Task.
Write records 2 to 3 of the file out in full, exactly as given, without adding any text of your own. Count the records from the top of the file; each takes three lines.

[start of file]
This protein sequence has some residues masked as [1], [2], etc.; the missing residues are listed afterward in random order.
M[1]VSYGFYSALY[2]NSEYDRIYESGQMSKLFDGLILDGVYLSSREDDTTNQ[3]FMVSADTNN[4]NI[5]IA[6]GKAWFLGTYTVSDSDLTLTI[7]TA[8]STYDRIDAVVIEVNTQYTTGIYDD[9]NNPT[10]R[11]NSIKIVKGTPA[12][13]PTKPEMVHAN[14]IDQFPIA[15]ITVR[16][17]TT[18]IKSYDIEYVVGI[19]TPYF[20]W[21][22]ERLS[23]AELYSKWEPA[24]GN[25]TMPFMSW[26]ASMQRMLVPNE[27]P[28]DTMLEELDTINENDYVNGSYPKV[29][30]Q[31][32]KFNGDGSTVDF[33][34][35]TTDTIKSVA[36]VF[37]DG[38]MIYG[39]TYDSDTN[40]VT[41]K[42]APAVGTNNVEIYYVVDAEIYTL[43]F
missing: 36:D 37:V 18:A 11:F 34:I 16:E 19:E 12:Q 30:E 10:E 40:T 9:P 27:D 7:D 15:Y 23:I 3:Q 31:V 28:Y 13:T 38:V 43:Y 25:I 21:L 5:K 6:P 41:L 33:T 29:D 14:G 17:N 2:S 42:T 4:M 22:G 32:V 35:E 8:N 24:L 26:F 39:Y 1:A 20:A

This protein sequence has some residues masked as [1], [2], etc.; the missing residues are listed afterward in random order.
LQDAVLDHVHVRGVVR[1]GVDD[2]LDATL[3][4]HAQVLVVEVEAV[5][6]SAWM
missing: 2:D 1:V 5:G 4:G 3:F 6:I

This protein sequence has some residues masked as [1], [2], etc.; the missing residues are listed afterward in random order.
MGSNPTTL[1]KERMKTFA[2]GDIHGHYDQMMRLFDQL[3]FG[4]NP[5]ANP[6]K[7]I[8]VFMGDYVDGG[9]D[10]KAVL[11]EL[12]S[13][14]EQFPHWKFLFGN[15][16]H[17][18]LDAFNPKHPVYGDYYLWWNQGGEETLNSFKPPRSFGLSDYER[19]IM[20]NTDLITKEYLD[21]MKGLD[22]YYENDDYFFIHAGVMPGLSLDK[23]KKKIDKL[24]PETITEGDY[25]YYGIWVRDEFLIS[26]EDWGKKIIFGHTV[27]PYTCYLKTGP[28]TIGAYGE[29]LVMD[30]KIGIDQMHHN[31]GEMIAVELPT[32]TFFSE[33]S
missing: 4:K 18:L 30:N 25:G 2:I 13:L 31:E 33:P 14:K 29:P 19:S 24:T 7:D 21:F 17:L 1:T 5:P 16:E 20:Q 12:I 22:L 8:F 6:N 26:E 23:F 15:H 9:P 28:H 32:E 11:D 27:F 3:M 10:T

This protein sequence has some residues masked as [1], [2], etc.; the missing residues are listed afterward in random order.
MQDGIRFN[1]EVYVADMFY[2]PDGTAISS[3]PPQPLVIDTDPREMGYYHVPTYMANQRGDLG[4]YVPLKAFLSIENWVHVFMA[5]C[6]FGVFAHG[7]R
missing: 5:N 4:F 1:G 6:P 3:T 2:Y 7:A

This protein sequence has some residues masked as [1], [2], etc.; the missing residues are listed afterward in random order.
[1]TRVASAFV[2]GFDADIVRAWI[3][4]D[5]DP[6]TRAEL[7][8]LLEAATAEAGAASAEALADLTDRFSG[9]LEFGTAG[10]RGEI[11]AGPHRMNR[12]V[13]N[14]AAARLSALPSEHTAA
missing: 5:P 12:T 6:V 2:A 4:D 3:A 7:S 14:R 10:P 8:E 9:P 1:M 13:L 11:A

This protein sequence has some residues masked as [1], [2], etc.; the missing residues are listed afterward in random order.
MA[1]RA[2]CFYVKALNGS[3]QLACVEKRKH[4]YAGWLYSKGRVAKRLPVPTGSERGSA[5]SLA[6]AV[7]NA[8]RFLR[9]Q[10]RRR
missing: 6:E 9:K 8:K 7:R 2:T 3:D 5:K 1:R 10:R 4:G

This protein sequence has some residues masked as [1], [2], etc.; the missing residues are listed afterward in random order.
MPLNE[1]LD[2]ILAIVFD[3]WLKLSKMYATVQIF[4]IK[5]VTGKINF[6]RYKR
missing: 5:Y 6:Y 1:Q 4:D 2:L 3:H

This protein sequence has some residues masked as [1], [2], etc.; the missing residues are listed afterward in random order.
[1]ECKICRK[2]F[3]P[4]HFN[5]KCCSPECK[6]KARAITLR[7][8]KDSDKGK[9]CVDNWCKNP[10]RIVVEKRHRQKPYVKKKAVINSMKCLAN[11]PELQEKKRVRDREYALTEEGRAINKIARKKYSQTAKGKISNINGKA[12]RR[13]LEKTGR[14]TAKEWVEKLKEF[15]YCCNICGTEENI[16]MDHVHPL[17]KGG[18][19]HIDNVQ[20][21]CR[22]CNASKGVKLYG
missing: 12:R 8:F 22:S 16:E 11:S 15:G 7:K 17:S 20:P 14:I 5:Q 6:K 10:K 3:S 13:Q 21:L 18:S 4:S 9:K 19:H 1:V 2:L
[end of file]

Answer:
This protein sequence has some residues masked as [1], [2], etc.; the missing residues are listed afterward in random order.
LQDAVLDHVHVRGVVR[1]GVDD[2]LDATL[3][4]HAQVLVVEVEAV[5][6]SAWM
missing: 2:D 1:V 5:G 4:G 3:F 6:I

This protein sequence has some residues masked as [1], [2], etc.; the missing residues are listed afterward in random order.
MGSNPTTL[1]KERMKTFA[2]GDIHGHYDQMMRLFDQL[3]FG[4]NP[5]ANP[6]K[7]I[8]VFMGDYVDGG[9]D[10]KAVL[11]EL[12]S[13][14]EQFPHWKFLFGN[15][16]H[17][18]LDAFNPKHPVYGDYYLWWNQGGEETLNSFKPPRSFGLSDYER[19]IM[20]NTDLITKEYLD[21]MKGLD[22]YYENDDYFFIHAGVMPGLSLDK[23]KKKIDKL[24]PETITEGDY[25]YYGIWVRDEFLIS[26]EDWGKKIIFGHTV[27]PYTCYLKTGP[28]TIGAYGE[29]LVMD[30]KIGIDQMHHN[31]GEMIAVELPT[32]TFFSE[33]S
missing: 4:K 18:L 30:N 25:G 2:I 13:L 31:E 33:P 14:K 29:P 19:S 24:T 7:D 21:F 17:L 1:T 5:P 16:E 20:Q 12:I 22:L 8:F 6:N 26:E 23:F 15:H 9:P 28:H 32:E 11:D 27:F 3:M 10:T